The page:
Come and See


"We cannot do without Fanny Howe." --Ange Mlinko, The Nation

Here a gun might go off,
There perhaps a broom would brush away the sticks of spring.
It was not your fault where you were dropped
Or where ...

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"We cannot do without Fanny Howe." --Ange Mlinko, The Nation

Here a gun might go off,
There perhaps a broom would brush away the sticks of spring.
It was not your fault where you were dropped
Or where you took your first steps.
--from "After Watching Klimov's Agoniya"

In Fanny Howe's latest collection of poems, she beckons us toward the origins of both our collective knowing and our misperception. These poems move from one country to another and from one archetypal position--parent, grandparent, child--to another in the wake of the twentieth century. Certain movies provide an almost religious resolution to questions and experiences. "I don't blame the children for anything," Howe writes in one poem. "Their century is like a director who prefers his script to his actors." With startling revelation and lyrical power, Come and See urges us to observe the world anew.

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Editorial Reviews

From the Publisher
Praise for Fanny Howe:

“Fanny Howe is a religious writer whose work makes you more alert and alive to the earth, an experimental writer who can break your heart.” —CHRISTIAN WIMAN

Library Journal
Now a second snow/ is falling on the first.// In a land of troubles/ every snowfall is the same." The author of more than 20 books of poetry, fiction, and nonfiction, Ruth Lilly Poetry Prize winner Howe explores the cultural uncertainty inherent in uncertain times through poems that often reflect on art, film, and drama. She includes meditations on Elem Klimov's Agoniya and Larissa Shepitko's The Ascent, both Soviet films, and on an essay written by Polish Jewish author Ilona Karmel, a Holocaust survivor: "Ideally poetry reveals the face of justice through syntax, balance, image. That is, the harmony strung between two disparate images." These are poems of multiple selves and multiple eras, of oppression and the search for justice, of time's fleeting and relentless passage and the inevitability of both. Sometimes stylized poetically and sometimes arranged in more proselike paragraphs, Howe's lines reflect her meditative stance, asking questions, probing for answers, searching for truths. And yet: "You can never/ persuade one person that another/ is a liar. People prefer the liar." VERDICT Recommended for all readers of contemporary poetry.—Karla Huston, Wisconsin Acad. of Sciences, Arts & Letters, Madison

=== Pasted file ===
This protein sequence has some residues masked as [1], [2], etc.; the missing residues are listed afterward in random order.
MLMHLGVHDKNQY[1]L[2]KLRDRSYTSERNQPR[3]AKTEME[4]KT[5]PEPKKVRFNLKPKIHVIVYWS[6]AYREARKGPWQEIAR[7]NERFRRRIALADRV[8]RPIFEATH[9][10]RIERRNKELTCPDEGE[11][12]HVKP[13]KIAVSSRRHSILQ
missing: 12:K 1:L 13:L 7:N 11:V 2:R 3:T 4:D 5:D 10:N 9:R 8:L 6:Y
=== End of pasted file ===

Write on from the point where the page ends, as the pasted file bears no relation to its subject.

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Product Details

  • ISBN-13: 9781555975869
  • Publisher: Graywolf Press
  • Publication date: 5/24/2011
  • Pages: 80
  • Sales rank: 1,555,073
  • Product dimensions: 5.80 (w) x 8.90 (h) x 0.40 (d)

Meet the Author

Fanny Howe is the author of more than twenty books of poetry, essays, and fiction, including The Lyrics and The Winter Sun. She received the 2009 Ruth Lilly Poetry Prize from the Poetry Foundation. She lives in Massachusetts.

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